is from algae growing in the ice and is only seen when icebergs
roll over exposing the previously underwater sections to view.
are awesome! They are also dangerous, especially when they
journey into shipping lanes. It was just such an iceberg that
sank the RMS Titanic in April 1912. The Titanic was not the only
ship to ever hit an iceberg. It remains etched in our memory and
history because of the great loss of life. The recent
Oscar-winning film "Titanic" brought the tragedy to
the big screen. Humans touted that they had built an
"unsinkable" ship. Nature, however, proved them wrong.
The captain ignored the warnings of icebergs and proceeded at an
excessive speed with 2224 passengers on board. 1517 people were
killed as the ship came to a grinding halt upon striking the
iceberg and sank beneath the icy waters. It was this tragedy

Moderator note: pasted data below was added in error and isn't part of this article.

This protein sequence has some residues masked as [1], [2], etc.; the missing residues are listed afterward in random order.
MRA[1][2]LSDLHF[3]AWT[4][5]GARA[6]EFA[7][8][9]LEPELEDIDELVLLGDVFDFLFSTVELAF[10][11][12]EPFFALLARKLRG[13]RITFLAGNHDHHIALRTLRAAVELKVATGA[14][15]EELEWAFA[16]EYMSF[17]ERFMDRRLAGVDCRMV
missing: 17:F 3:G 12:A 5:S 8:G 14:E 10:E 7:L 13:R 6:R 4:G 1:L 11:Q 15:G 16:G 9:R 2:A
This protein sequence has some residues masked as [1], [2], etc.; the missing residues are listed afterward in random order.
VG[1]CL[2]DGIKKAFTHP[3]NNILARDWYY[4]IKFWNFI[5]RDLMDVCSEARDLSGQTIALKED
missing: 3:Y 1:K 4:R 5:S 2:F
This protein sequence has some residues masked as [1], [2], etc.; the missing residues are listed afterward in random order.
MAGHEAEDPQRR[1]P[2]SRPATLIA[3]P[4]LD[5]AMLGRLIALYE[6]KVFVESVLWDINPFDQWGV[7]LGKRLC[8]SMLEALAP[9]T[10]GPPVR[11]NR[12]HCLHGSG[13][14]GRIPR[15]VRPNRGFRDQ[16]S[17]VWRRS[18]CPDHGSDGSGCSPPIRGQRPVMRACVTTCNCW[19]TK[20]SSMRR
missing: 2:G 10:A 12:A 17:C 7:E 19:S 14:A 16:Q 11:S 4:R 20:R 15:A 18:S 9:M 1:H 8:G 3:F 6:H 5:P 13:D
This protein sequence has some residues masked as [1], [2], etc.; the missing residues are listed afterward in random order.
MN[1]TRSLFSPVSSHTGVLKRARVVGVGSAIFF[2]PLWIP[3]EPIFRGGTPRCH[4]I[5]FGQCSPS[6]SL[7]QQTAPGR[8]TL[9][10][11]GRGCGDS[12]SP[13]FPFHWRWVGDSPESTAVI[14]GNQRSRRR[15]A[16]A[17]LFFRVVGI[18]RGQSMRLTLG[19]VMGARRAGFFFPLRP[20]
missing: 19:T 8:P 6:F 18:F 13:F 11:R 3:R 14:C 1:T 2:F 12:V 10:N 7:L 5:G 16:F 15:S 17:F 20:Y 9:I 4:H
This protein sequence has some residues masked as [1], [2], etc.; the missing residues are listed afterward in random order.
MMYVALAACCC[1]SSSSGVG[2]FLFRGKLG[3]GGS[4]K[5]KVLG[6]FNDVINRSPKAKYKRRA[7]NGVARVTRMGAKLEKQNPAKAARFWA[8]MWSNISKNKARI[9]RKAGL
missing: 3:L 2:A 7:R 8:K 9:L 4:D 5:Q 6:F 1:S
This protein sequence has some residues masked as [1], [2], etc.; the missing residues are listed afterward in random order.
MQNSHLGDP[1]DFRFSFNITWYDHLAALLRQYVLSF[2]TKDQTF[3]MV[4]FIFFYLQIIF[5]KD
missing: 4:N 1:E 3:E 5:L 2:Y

that led to the formation of the International Ice Patrol now
maintained by the U.S. Coast Guard.
Coast Guard C130 airplane flying over a large iceberg
icebergs have attracted attention as a possible source of fresh
water. How do people in Arab countries get fresh water from an
iceberg? By lassoing the iceberg for harvest, of course. Towing
icebergs is not new. Icebergs are lassoed and towed away from
drilling rigs in the North Sea as a safety measure. A hundred
years ago ships used to haul small icebergs.
Alaskan company harvested icebergs floating in Alaskan waters
and sold the ice to a firm in Japan as a novelty. One major
problem is how to tow the iceberg from the Arctic to the
equatorial zone without it melting before reaching its
destination. Another problem is how to harvest the fresh water
from the iceberg once it arrives.
Icebergs are white, blue, or green and sometimes even black
due to rock materials that were first in the glacier and
ended in the sea because of the iceberg.
of Newfoundland and Labrador A majority of the
icebergs in the North Atlantic come from about 100 iceberg
producing glaciers along the Greenland coast while a few
originate in the Eastern Canadian Arctic Islands. The